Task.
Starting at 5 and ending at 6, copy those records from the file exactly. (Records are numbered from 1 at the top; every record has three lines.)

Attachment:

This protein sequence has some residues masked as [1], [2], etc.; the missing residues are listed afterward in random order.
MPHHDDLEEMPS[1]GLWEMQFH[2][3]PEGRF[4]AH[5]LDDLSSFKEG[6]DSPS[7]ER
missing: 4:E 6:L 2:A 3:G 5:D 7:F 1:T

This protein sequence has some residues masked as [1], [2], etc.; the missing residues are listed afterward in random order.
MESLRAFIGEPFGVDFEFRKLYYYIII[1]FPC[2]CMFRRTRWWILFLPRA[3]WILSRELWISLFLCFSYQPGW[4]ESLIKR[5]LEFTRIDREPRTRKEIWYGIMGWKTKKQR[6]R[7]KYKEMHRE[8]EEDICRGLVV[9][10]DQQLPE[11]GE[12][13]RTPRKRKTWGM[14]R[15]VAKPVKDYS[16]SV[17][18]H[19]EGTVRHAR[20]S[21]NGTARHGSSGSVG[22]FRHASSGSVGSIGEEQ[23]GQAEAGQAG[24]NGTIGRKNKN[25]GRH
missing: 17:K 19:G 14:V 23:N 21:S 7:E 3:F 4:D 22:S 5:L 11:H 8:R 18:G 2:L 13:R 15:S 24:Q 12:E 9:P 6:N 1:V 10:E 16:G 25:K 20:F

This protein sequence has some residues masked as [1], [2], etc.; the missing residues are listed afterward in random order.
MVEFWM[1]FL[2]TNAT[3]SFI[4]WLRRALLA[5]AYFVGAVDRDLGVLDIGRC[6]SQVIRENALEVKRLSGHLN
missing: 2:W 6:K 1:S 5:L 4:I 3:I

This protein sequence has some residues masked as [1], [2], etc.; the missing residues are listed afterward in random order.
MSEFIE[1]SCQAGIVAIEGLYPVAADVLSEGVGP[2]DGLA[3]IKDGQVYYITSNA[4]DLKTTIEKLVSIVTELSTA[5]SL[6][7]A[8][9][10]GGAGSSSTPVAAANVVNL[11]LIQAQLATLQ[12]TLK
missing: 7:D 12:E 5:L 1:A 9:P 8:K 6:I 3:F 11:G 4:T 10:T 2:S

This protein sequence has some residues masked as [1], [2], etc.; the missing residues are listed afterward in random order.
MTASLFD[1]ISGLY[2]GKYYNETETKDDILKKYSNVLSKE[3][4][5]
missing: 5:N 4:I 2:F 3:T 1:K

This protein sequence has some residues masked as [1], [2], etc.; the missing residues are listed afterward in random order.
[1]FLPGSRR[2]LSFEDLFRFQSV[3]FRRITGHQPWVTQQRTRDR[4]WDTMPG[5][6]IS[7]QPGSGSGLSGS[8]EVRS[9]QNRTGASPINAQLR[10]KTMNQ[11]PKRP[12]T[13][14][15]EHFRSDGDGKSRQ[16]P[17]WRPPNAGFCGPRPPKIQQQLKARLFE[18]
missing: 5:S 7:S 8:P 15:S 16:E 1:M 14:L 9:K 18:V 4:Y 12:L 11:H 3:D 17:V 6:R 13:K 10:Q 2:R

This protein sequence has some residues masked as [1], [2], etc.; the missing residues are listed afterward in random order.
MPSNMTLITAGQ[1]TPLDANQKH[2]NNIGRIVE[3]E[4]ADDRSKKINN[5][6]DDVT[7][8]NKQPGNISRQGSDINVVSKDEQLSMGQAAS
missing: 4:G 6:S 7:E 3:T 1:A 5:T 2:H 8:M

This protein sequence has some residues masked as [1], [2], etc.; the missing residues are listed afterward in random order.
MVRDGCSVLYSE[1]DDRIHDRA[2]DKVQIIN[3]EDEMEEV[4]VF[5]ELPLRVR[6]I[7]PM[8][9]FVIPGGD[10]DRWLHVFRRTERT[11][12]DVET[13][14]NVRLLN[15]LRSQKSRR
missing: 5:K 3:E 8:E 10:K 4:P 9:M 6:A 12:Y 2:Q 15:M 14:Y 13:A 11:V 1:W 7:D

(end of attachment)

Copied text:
This protein sequence has some residues masked as [1], [2], etc.; the missing residues are listed afterward in random order.
MTASLFD[1]ISGLY[2]GKYYNETETKDDILKKYSNVLSKE[3][4][5]
missing: 5:N 4:I 2:F 3:T 1:K

This protein sequence has some residues masked as [1], [2], etc.; the missing residues are listed afterward in random order.
[1]FLPGSRR[2]LSFEDLFRFQSV[3]FRRITGHQPWVTQQRTRDR[4]WDTMPG[5][6]IS[7]QPGSGSGLSGS[8]EVRS[9]QNRTGASPINAQLR[10]KTMNQ[11]PKRP[12]T[13][14][15]EHFRSDGDGKSRQ[16]P[17]WRPPNAGFCGPRPPKIQQQLKARLFE[18]
missing: 5:S 7:S 8:P 15:S 16:E 1:M 14:L 9:K 18:V 4:Y 12:L 11:H 3:D 17:V 6:R 13:K 10:Q 2:R